So all this thinking about setting, and location reminded me of a conversation I had with a member of the audience during an MLF / Rainy City Stories event about Writing and Place late last year. The three of us (me, Claire Dudman, Nicholas Royle) were talking about using real places in fiction. I said I’d used Preston for Cold Light, but taken some liberties, changed a few things around – for my own convenience and because I didn’t want to depict the place exactly, but write more or less how I felt about it (hence the river freezing over  – which at the time I didn’t think was possible.)

I made a hash of explaining it, but I think I meant that the atmosphere and emotions of a place were more true and real and interesting for me than street names, real bus routes, distance between parks and shopping centres, Debenhams’ policy on shoplifters. There are Facts and ‘facts’ about a place. And the audience member said, ‘well why call it Preston at all then?’ which was a good question, and stumped me, until I realised on the way home (spirit of the staircase) that I hadn’t actually mentioned Preston by name at all in the book – just other things that made it obvious, like the name of the motorway and the river and the shape and size of our very special multi storey car-park.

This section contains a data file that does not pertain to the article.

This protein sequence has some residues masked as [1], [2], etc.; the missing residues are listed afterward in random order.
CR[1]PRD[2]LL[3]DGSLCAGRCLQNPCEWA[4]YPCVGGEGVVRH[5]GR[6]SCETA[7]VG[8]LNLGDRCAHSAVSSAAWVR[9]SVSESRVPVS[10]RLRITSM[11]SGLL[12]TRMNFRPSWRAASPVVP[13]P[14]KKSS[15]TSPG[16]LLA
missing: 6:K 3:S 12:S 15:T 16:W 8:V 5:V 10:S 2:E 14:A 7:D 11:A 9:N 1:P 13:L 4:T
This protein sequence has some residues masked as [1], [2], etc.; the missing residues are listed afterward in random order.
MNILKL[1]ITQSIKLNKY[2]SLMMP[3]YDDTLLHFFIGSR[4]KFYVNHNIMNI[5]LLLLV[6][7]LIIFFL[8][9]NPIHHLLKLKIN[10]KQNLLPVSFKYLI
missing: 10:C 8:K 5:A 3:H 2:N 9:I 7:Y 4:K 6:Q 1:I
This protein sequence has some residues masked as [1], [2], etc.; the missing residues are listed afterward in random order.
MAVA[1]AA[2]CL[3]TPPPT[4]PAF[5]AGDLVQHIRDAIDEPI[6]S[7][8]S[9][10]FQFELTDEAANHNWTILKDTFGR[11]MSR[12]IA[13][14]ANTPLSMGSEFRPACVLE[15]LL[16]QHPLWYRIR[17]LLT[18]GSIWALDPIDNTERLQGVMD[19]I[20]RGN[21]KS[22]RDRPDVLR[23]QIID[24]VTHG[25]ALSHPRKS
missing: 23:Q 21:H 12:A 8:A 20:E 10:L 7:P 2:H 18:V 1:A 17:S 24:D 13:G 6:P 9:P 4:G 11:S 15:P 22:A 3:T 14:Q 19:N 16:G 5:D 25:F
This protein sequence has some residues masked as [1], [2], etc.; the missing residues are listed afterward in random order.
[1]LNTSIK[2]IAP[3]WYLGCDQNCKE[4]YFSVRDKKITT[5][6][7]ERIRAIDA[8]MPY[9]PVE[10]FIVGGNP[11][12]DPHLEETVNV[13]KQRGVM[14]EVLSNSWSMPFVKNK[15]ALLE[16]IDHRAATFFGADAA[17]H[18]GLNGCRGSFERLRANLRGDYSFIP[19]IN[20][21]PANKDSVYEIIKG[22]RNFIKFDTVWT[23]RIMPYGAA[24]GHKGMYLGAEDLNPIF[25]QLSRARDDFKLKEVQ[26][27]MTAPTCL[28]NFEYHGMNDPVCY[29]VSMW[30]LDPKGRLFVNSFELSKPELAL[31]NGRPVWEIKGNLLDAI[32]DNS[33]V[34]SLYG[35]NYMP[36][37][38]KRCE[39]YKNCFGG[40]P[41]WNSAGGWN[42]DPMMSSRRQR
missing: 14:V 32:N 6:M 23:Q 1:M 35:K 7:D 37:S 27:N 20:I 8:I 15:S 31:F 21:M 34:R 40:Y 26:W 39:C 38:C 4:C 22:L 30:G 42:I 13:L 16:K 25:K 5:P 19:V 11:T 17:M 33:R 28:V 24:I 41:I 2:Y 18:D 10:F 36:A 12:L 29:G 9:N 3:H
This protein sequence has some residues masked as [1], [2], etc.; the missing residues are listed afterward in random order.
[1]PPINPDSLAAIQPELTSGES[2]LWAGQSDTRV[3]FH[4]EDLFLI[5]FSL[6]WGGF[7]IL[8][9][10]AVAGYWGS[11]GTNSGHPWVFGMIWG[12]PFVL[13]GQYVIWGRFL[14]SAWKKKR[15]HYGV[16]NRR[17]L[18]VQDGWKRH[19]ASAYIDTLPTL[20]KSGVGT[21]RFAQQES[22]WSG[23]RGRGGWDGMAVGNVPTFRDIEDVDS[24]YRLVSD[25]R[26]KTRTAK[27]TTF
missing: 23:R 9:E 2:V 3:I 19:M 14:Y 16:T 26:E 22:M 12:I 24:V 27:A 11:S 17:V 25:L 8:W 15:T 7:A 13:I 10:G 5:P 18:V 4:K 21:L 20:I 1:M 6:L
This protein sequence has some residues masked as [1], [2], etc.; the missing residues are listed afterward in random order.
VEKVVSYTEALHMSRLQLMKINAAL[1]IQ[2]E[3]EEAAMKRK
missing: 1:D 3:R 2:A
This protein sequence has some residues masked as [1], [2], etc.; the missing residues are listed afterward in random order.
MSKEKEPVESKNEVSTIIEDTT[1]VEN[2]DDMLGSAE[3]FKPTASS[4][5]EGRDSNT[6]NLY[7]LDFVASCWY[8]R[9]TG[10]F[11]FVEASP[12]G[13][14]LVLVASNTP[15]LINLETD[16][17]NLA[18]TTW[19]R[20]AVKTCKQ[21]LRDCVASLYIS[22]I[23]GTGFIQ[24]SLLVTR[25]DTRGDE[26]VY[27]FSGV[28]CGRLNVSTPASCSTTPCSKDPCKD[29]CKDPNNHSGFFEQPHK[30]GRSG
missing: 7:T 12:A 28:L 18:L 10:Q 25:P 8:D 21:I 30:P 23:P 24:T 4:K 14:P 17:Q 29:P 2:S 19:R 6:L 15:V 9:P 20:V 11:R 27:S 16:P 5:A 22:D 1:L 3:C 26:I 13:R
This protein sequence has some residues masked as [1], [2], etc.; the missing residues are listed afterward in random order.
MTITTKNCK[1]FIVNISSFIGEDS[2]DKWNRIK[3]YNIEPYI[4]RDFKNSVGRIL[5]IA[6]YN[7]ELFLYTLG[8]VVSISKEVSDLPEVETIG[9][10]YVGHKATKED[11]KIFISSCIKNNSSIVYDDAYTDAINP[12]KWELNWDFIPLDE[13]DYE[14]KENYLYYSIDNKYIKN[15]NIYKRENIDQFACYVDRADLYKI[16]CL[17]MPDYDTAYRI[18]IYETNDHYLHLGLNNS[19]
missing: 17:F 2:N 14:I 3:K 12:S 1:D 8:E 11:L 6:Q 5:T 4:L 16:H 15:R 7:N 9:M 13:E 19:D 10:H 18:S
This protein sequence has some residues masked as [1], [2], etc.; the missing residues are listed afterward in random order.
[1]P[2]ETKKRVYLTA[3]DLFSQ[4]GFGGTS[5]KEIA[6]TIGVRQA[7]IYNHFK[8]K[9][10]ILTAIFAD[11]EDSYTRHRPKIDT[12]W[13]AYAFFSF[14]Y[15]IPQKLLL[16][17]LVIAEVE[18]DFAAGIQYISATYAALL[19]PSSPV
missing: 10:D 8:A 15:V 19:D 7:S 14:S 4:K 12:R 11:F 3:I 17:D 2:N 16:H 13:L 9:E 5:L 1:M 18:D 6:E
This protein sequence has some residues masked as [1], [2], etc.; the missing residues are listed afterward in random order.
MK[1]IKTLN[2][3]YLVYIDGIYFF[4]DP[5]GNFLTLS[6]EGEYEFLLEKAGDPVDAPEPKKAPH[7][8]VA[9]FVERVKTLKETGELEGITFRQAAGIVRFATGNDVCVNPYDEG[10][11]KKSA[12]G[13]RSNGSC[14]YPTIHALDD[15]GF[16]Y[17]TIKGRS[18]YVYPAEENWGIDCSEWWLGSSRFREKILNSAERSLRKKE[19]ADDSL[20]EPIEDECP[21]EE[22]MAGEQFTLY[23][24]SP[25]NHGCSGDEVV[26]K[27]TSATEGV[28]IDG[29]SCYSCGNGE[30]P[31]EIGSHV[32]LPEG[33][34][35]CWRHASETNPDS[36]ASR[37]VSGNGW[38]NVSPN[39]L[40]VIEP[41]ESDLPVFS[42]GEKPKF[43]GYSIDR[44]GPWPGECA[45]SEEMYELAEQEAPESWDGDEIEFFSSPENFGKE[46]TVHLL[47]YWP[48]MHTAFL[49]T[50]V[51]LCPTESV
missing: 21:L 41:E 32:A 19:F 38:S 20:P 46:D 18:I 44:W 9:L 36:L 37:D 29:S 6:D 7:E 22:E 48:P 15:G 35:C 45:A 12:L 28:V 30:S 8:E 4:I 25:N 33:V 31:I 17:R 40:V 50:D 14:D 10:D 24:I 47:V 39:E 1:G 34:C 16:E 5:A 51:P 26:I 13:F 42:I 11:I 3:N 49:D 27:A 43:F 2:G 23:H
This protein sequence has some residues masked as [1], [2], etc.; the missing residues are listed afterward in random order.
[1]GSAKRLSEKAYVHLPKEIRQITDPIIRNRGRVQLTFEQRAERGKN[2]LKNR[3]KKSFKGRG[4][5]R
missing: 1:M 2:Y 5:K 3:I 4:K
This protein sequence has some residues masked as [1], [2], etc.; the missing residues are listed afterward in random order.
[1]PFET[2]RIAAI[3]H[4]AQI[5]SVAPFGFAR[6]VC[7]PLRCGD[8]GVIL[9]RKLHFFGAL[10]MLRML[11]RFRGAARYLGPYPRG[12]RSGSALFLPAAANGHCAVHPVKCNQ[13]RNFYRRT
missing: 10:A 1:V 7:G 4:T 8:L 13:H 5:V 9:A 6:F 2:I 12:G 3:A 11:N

Us Prestonians have got some fantastically grotty places – I’ve been revisting my memories of them to find pictures to show to the people in charge of making a film that will sum up Cold Light in four minutes or less. The only problem is that, especially in the not-grotty park, the locations of 1997 are not the same now. So not only could I never find pictures of the fictional Preston I’ve bludgeoned into existence with my keyboard, but the pictures that will appear on the film trailer will be more than a decade out of date.